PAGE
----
Victory! Transgender Man’s Surviving Spouse Wins Pension Benefits

Love is for all

We are thrilled to announce a major victory for the widow of a transgender man. Following TLDEF’s intervention, a major American car manufacturer reversed an initial decision to deny the woman her husband’s pension benefits based on its determination that their nearly-30-year marriage was void because he was transgender. We are sharing more details below, but changing the names of those involved, because the surviving spouse wishes to remain anonymous. It’s a long story, but a good one.

Michael was employed by a major car manufacturer in the Midwest for 40 years. After he was diagnosed with terminal cancer in 2012, Michael and his wife Nancy contacted his company’s benefits administrator. Michael and Nancy wanted to ensure that everything was in order so that Nancy, as Michael’s widow, would receive his pension benefits after he died. The benefits included lifelong income and health insurance.

From the very beginning of the process, Michael and Nancy were told that Nancy would not receive benefits. The benefits administrator challenged the validity of Michael and Nancy’s marriage because Michael was transgender, stating that their marriage was void as a same-sex union. When he died in 2012, just after contacting TLDEF, he and Nancy were still being told that Nancy would not receive spousal benefits. It was Michael’s dying wish that Nancy do everything she could to get the benefits that would protect her and their family.

Michael had reason to be concerned. Upon his death, Nancy lost his income. His family lost its grasp on the middle class life that they had. Their company health insurance was cancelled.  They adjusted to a new life of survival on food stamps and Medicaid benefits.

About Michael & Nancy

Michael and Nancy first met in 1965. They grew up in the same Midwestern town and were close friends throughout high school. They lost touch for a period after school, during which time Nancy married another man and subsequently divorced. Michael and Nancy reconnected after thirteen years apart and rekindled their friendship.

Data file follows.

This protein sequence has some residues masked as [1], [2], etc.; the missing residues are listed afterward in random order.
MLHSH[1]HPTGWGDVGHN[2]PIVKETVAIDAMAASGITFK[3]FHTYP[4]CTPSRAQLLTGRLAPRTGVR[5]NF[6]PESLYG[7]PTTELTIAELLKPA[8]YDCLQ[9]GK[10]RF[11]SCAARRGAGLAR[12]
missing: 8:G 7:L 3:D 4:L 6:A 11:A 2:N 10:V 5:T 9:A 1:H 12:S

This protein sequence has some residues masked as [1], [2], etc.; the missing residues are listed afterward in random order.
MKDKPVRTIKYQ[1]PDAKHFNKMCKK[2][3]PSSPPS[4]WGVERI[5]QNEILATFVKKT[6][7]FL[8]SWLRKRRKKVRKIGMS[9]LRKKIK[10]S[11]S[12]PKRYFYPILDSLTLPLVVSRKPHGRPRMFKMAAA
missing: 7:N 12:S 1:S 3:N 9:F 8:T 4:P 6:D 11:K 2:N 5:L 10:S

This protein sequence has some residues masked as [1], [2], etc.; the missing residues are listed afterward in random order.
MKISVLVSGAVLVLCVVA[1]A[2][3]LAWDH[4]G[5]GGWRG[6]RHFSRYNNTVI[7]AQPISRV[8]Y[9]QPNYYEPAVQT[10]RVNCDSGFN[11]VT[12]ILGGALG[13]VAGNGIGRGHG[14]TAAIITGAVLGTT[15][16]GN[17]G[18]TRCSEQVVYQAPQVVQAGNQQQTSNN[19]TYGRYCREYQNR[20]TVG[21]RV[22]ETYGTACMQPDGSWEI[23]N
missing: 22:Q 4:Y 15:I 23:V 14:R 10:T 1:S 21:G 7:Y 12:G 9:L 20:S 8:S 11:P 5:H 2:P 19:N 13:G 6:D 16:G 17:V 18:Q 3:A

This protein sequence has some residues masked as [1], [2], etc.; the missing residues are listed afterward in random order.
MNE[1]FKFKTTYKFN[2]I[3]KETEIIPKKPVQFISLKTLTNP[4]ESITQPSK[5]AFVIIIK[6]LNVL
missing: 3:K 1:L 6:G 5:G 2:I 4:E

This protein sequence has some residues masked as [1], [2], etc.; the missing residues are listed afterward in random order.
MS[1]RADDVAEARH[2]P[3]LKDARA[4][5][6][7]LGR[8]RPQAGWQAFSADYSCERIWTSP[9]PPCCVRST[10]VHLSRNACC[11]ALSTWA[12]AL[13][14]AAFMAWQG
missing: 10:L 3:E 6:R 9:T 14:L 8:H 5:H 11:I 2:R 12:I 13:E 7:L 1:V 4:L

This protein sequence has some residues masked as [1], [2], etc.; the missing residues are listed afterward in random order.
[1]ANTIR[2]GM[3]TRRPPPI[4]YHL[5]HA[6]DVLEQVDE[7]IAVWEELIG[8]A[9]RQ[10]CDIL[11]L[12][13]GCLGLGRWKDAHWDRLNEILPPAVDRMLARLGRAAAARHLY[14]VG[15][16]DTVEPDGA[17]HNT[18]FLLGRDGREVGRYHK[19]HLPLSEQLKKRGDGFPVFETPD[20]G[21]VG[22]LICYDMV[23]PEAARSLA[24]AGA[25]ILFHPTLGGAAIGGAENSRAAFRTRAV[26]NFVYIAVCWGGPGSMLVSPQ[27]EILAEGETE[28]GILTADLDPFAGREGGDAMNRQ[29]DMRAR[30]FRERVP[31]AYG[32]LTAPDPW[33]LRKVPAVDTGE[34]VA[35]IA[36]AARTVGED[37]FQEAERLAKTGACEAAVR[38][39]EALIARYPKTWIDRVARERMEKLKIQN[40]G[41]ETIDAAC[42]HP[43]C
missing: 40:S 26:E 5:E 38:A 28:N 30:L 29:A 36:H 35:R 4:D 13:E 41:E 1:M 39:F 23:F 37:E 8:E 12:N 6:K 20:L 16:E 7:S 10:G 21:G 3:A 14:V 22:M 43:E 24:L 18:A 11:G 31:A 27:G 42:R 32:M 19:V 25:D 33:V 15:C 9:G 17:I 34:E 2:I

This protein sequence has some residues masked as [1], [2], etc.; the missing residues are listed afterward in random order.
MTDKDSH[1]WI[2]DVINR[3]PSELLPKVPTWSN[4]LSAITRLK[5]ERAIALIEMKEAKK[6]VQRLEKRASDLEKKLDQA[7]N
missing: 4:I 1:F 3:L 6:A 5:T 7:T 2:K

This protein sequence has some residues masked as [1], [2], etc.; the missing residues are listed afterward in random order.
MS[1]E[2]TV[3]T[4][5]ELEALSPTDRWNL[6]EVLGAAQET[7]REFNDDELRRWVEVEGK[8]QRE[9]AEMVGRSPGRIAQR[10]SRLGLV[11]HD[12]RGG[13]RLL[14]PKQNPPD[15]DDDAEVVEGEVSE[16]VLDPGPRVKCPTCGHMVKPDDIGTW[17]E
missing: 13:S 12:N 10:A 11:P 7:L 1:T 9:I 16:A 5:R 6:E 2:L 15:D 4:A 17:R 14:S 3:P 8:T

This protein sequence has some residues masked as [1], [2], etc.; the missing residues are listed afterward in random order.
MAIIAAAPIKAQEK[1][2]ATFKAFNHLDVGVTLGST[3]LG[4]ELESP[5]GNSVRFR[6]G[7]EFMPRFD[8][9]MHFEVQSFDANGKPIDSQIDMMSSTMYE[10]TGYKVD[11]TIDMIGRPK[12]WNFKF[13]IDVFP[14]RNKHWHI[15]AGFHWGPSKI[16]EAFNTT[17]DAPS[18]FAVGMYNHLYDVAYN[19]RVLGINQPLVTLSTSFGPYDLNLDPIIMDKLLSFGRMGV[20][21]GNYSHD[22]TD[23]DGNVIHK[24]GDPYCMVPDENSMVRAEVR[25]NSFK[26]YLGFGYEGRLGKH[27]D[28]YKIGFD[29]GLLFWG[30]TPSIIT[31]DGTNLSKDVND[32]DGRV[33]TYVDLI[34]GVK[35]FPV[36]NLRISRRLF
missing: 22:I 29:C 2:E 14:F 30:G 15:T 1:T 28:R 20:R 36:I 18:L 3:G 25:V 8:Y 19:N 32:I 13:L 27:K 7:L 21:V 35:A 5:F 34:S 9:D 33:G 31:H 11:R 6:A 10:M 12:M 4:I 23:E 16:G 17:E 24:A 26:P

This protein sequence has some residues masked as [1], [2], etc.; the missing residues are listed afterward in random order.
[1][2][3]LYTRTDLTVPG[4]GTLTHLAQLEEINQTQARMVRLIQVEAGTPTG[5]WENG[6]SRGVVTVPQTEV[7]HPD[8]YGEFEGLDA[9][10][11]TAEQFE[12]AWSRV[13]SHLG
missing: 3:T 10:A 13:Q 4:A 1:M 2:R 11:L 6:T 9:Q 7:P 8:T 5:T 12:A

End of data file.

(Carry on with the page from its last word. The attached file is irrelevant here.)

It soon blossomed into a romantic relationship. To Nancy it had always been clear that Michael was male, even though he had been labeled female at birth. That is not to say that Michael’s journey was an easy one. Michael and Nancy together faced many challenges relating to Michael’s gender transition. But they made the decision to marry. And by the time of their marriage, Michael had completed steps to socially, legally and medically transition to living an authentic life as a man.

The Road to Victory

Nothing came easily after Michael died. Because his birth certificate listed his sex as female, the funeral home insisted upon recording Michael as female on his death certificate. We worked with Nancy to ensure that Michael was laid to rest and officially documented as male, providing him with dignity in death, and sparing Nancy at least a bit of heartache.

After Michael died, we repeatedly contacted his company’s benefits administrator in an effort to facilitate Nancy’s receipt of Michael’s pension. In November 2013, we were informed that Michael was not “conclusively” male at the time of his marriage to Nancy, rendering their marriage invalid for pension purposes. Nancy was ineligible to receive Michael’s spousal benefits.

We filed an appeal with the benefits administrator and then contacted the company’s General Counsel in February to convince the company to do the right thing. In our letter, we reminded the company that while Michael had spent his personal life in love with Nancy, he had spent his professional life in service to the company. He was male throughout his life, and had made his gender transition known to the company decades ago, despite the great personal and professional risk he faced. He was married to Nancy for decades and the company had always treated them like any other married couple. Michael expected that his service to the company would be rewarded - not with special treatment - but with equal treatment and the same benefits that any other 40-year veteran of the company’s workforce would expect to receive.

We pointed out that the company had consistently recognized Nancy as Michael’s wife while he was alive and that it could not suddenly treat her differently now that he had died. We informed the company that Michael was considered male by state and federal authorities and that the company’s refusal to recognize Michael as male flew in the face of all of the evidence.

Late last week, Nancy received great news. The company has agreed that she is Michael’s surviving spouse. She will begin receiving his pension benefits next month, along with the back payments she is due since Michael’s death.

Nancy is thrilled with the outcome, and we are, too. Too often, transgender people find that the families they have created are challenged as “void” and “invalid.” Hard-working people who have played by the rules and simply want to be treated fairly find that their plans and dreams are upended. Stories like Michael and Nancy’s spotlight the importance of relationship recognition for transgender families. We will continue to speak out and take action in cases like this as we move towards a society that treats transgender people equally in all aspects of life.

In addition to TLDEF, the legal team representing Michael and Nancy included Sarah O’Connell and Michael Flynn of Norton Rose Fulbright LLP. We are grateful for their assistance.